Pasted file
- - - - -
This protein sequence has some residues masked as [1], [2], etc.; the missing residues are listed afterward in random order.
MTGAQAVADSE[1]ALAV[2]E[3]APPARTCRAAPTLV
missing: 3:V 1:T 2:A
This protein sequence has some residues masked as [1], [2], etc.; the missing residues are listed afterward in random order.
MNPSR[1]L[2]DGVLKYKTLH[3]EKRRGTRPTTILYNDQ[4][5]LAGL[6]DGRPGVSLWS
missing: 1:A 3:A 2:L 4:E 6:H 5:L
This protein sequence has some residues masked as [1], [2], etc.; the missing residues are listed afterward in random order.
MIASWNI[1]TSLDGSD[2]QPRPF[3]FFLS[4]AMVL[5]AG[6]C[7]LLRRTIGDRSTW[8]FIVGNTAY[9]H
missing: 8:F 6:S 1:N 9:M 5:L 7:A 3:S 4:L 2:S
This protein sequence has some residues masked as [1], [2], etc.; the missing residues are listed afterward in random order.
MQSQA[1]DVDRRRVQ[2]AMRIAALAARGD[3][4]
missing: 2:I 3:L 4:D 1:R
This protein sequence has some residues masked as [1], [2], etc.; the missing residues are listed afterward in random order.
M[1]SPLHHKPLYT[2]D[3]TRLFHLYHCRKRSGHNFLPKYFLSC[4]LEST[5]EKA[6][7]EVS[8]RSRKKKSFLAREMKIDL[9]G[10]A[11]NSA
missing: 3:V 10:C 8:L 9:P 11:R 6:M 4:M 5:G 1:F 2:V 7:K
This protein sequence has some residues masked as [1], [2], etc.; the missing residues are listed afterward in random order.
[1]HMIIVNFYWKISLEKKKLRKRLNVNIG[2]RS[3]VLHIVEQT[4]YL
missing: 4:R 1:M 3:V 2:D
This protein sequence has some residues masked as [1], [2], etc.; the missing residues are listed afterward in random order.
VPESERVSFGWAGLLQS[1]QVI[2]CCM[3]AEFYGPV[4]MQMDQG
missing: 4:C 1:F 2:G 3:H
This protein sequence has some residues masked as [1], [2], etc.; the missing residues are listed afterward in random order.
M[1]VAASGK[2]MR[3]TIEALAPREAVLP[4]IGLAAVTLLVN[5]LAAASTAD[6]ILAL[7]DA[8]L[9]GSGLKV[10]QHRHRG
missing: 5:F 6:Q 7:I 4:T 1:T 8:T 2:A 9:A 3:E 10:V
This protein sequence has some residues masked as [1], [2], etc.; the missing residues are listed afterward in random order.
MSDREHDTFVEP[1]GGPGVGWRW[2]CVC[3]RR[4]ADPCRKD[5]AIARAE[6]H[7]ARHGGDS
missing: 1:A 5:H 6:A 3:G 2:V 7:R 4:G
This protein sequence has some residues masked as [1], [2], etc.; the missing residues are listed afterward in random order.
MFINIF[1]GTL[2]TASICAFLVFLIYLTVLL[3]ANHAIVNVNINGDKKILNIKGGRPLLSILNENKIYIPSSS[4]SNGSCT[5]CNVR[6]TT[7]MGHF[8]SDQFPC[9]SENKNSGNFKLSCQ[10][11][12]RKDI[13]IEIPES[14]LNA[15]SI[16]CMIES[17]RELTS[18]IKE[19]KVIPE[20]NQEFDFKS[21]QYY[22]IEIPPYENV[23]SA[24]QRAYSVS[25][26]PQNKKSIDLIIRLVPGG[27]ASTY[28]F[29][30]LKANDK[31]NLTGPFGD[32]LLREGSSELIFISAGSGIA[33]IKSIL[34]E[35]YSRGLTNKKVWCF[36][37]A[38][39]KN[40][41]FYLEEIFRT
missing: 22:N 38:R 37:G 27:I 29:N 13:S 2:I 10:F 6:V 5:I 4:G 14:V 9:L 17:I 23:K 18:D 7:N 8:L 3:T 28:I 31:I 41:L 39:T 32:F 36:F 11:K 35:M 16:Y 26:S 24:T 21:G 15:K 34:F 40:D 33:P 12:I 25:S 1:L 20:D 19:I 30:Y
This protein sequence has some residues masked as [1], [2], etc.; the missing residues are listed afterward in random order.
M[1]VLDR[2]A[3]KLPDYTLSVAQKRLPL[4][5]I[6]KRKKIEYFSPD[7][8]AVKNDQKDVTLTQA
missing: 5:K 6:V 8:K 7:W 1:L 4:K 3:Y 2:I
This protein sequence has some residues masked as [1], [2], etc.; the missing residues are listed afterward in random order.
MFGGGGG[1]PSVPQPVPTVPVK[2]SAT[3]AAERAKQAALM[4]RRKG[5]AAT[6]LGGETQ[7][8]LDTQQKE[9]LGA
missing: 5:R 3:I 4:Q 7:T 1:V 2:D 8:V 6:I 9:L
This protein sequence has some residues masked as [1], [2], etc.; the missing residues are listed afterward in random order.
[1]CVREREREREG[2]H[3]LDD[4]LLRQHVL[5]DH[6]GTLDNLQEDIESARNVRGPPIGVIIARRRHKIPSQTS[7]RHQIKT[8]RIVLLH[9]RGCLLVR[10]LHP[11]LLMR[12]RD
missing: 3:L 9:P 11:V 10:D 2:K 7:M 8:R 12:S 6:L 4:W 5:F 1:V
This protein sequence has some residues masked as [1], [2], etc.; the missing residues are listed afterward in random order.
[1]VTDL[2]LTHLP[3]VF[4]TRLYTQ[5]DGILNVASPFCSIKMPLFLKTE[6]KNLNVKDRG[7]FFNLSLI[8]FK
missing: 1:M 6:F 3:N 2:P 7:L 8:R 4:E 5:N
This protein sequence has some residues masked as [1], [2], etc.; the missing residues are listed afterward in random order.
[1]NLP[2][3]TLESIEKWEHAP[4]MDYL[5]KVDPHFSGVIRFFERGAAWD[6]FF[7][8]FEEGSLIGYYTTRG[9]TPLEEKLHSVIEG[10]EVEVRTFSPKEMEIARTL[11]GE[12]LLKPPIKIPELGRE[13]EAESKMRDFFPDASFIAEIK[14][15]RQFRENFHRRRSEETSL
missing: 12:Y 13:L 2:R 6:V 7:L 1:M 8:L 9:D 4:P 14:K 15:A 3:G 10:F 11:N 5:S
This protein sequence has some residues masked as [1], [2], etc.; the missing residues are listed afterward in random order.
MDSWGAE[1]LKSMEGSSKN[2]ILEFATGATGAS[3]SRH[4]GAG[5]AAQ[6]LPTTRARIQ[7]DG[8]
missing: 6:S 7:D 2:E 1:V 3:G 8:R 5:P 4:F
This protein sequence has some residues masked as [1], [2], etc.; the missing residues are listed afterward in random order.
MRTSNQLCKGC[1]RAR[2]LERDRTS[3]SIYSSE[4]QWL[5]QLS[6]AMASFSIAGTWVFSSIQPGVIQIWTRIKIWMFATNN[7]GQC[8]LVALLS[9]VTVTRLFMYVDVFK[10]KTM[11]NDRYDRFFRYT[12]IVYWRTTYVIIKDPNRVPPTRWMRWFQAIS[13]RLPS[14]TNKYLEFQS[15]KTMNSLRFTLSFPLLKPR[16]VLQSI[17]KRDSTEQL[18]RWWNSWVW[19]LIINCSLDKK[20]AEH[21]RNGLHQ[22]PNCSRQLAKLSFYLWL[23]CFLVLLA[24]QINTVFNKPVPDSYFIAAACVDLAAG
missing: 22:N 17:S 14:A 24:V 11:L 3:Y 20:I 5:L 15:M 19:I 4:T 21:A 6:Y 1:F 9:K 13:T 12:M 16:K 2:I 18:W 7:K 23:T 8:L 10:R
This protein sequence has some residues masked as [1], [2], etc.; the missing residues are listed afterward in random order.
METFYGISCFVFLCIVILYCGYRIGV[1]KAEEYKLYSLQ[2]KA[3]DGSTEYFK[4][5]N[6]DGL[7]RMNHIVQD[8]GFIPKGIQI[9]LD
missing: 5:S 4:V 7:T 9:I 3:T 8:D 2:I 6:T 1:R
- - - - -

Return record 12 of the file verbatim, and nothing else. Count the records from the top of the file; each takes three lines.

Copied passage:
This protein sequence has some residues masked as [1], [2], etc.; the missing residues are listed afterward in random order.
MFGGGGG[1]PSVPQPVPTVPVK[2]SAT[3]AAERAKQAALM[4]RRKG[5]AAT[6]LGGETQ[7][8]LDTQQKE[9]LGA
missing: 5:R 3:I 4:Q 7:T 1:V 2:D 8:V 6:I 9:L